• If so, then medications may be prescribed by a primary care provider (e.g. family physician), psychiatrist or paediatrician.

      Dave’s Story, Part 2

      Dave is a 10-yo boy who has started to hear voices.

      Dave receives help from parents on identifying what his stresses are. It turns out that he has been upset at his father, but afraid to tell his father. He has also had some troubles with some classmates at school that have been mean to him. Now that he is able to express some of his stresses more easily, his parents are more easily able to support him. They learn together about what triggers his voices, and he learns to express when he is starting to get upset or stressed. Through openly talking to parents about his problems, and by seeing that parents accept him despite his problems, he learns to accept himself as well, i.e. self-compassion.

      Dave is doing much better now -- the angry voices haven’t been around for a long time, and when there is a voice, it is a gentle, kind forgiving voice that helps him regulate his feelings -- for example, if he makes a mistake, the voice will say, “It’s okay, everyone makes mistakes.”

      For Resources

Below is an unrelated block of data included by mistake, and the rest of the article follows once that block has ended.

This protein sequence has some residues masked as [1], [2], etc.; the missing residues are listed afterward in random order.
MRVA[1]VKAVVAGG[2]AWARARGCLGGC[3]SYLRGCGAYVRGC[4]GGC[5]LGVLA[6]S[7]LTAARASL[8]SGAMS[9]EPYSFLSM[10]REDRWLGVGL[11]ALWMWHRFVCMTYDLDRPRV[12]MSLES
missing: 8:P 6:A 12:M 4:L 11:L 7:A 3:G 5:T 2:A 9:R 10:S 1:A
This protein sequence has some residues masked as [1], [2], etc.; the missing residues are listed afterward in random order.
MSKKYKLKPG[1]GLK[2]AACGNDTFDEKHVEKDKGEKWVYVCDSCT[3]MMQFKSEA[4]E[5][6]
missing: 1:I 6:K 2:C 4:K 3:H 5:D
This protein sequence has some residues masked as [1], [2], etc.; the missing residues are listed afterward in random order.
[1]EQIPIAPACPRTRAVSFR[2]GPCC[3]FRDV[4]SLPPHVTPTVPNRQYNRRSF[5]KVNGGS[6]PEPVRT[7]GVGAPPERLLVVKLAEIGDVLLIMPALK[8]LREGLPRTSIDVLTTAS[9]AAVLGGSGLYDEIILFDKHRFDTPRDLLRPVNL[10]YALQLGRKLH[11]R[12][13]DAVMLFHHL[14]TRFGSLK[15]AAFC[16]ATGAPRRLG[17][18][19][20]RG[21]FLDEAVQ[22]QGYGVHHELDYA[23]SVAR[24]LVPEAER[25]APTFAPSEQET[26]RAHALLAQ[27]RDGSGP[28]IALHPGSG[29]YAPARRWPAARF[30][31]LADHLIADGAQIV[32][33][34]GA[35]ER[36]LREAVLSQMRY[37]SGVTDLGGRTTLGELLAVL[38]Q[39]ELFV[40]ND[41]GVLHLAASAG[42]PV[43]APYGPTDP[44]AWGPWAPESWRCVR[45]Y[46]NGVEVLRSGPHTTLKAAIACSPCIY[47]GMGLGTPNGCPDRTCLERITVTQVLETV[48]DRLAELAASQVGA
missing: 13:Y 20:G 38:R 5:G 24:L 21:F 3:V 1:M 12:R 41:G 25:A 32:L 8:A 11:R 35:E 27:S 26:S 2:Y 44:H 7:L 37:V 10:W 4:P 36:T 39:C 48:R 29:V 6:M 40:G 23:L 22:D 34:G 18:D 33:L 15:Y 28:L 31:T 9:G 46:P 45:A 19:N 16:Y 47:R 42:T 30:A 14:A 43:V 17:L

Hearing Voices Network – self-help group for people hearing voices. Although originally based in the United Kingdom, there are a growing number of chapters outside the UK.

      http://www.hearing-voices.org.uk/

      Self-Compassion for Voices - Wonderful video illustrating a self-compassionate approach to dealing with voices

      https://www.youtube.com/watch?v=VRqI4lxuXAw

      References

      Eaton, W., Romanoski, A., Anthony, J., Nestadt, G. (1991) Screening for psychosis in the general population with a self report interview, Journal of Nervous and Mental Disease. 179(11), pp 689-693. About 4% of the population has prolonged auditory hallucinations, with 16% meeting diagnosis of schizophrenia, and 45% having psychiatric diagnosis. Most (55%) cases of hearing voices did not meet the criteria for a psychiatric diagnosis.

      Romme, M., Escher, S. (2001). Making Sense of Voices. London: Mind.

      Romme M. A. J., Escher S. D. M. (2006). Trauma and hearing voices, in Trauma and Psychosis: New Directions for Theory and Therapy, eds Morrison A., Larkin W., editors, p 162–192.

      Tien, A et al. (1991). Distribution of hallucinations in the population, Journal of Social Psychiatry and Psychiatric Epidemiology, No.26, pp. 287-292. Survey of 15,000 people in Baltimore, St Louis and Los Angeles showed prolonged auditory hallucinations (i.e. voices heard regularly and continuously) by 2-4% of the general population.

      Woods A, Jones N, Alderson-Day B, Callard F, Fernyhough C. Experiences of hearing voices: analysis of a novel phenomenological survey. The Lancet Psychiatry. Vol 2(4), p323-331, Apr 2015. DOI http://dx.doi.org/10.1016/S221... by members of the eMentalHealth.ca team. Special thanks to Noah Spector, Registered Social Worker and Crisis Intervention Worker.